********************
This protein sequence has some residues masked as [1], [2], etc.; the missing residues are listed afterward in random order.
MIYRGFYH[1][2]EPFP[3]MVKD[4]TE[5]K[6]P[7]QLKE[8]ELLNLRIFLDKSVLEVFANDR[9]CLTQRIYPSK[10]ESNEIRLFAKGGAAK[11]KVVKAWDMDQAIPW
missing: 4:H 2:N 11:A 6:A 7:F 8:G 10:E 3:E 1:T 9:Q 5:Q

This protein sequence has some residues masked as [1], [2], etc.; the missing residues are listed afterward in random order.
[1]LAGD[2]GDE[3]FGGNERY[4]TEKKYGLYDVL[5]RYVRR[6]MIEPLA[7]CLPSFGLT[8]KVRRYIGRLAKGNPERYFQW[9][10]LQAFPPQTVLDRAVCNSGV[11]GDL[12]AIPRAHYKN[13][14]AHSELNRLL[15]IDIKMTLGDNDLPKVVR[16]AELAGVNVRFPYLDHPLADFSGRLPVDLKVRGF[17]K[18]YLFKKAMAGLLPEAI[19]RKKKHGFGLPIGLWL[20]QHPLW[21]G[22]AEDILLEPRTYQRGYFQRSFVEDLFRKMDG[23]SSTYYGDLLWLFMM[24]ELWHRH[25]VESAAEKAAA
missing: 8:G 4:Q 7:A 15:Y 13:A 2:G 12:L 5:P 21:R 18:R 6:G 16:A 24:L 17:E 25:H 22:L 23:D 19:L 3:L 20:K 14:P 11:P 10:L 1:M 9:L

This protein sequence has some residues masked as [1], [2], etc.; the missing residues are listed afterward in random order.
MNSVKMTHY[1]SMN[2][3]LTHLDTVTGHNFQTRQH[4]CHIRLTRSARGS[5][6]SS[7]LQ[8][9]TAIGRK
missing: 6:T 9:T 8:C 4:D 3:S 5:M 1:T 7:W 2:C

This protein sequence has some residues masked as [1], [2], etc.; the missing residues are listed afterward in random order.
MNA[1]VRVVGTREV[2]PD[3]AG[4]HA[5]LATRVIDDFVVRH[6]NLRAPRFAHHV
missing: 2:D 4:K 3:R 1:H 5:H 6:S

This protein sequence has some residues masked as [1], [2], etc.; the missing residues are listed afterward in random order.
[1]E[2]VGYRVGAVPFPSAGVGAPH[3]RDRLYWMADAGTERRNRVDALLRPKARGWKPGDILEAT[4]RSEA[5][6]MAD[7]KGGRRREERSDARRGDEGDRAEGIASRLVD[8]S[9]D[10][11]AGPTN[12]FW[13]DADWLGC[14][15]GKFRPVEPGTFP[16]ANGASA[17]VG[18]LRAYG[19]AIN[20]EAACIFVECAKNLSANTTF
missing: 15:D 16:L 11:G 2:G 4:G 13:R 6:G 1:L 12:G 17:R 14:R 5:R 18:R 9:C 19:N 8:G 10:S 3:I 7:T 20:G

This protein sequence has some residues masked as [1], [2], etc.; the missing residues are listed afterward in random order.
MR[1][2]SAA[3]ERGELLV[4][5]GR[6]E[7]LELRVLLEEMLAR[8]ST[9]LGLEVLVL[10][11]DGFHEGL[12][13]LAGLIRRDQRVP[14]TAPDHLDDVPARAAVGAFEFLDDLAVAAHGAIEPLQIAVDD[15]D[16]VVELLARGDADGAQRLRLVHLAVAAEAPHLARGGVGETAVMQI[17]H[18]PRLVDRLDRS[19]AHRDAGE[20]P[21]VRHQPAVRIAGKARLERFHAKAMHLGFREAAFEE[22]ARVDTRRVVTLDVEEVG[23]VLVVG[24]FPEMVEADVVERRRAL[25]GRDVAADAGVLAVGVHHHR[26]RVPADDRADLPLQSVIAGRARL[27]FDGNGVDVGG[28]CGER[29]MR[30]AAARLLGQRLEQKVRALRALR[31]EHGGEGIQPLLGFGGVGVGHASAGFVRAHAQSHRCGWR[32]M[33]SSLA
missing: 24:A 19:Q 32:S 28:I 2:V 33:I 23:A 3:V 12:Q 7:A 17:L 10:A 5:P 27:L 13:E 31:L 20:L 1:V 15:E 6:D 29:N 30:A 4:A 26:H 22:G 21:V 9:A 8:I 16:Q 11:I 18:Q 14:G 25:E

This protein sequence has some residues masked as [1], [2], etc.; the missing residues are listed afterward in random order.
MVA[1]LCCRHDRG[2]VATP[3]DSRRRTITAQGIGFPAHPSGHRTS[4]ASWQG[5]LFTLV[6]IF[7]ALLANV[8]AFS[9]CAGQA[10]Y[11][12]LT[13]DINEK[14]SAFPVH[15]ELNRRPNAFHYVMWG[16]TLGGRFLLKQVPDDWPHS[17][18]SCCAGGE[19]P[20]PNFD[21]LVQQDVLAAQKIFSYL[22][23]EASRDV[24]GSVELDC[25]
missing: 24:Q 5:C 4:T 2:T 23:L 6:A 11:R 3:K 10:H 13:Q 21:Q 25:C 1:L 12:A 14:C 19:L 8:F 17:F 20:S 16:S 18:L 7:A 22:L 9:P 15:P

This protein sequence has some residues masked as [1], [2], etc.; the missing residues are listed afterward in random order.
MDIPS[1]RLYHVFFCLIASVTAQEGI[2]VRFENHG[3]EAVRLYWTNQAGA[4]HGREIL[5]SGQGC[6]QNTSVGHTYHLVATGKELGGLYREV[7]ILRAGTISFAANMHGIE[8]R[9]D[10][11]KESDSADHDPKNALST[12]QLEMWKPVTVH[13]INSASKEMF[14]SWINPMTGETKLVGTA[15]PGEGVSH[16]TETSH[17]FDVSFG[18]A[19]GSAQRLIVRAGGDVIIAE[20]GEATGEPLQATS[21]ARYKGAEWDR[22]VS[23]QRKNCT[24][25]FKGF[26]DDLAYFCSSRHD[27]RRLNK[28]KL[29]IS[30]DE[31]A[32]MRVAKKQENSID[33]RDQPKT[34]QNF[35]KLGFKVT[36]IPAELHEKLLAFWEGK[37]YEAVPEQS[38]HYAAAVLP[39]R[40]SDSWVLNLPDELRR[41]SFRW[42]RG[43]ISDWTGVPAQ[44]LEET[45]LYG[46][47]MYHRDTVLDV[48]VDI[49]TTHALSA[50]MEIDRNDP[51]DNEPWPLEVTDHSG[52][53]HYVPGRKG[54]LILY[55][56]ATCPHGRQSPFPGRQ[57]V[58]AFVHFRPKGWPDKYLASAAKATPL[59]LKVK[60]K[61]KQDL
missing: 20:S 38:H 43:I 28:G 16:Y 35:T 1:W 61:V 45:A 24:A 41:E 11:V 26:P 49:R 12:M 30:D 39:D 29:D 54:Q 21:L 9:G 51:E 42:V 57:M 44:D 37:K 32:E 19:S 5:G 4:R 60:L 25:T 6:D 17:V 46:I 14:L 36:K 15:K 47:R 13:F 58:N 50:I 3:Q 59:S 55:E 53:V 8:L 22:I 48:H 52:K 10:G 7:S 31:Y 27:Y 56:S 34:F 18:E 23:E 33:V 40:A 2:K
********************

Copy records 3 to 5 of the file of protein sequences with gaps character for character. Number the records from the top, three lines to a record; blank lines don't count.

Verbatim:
This protein sequence has some residues masked as [1], [2], etc.; the missing residues are listed afterward in random order.
MNSVKMTHY[1]SMN[2][3]LTHLDTVTGHNFQTRQH[4]CHIRLTRSARGS[5][6]SS[7]LQ[8][9]TAIGRK
missing: 6:T 9:T 8:C 4:D 3:S 5:M 1:T 7:W 2:C

This protein sequence has some residues masked as [1], [2], etc.; the missing residues are listed afterward in random order.
MNA[1]VRVVGTREV[2]PD[3]AG[4]HA[5]LATRVIDDFVVRH[6]NLRAPRFAHHV
missing: 2:D 4:K 3:R 1:H 5:H 6:S

This protein sequence has some residues masked as [1], [2], etc.; the missing residues are listed afterward in random order.
[1]E[2]VGYRVGAVPFPSAGVGAPH[3]RDRLYWMADAGTERRNRVDALLRPKARGWKPGDILEAT[4]RSEA[5][6]MAD[7]KGGRRREERSDARRGDEGDRAEGIASRLVD[8]S[9]D[10][11]AGPTN[12]FW[13]DADWLGC[14][15]GKFRPVEPGTFP[16]ANGASA[17]VG[18]LRAYG[19]AIN[20]EAACIFVECAKNLSANTTF
missing: 15:D 16:L 11:G 2:G 4:G 13:R 6:G 1:L 12:G 17:R 14:R 5:R 18:R 9:C 19:N 8:G 10:S 3:I 7:T 20:G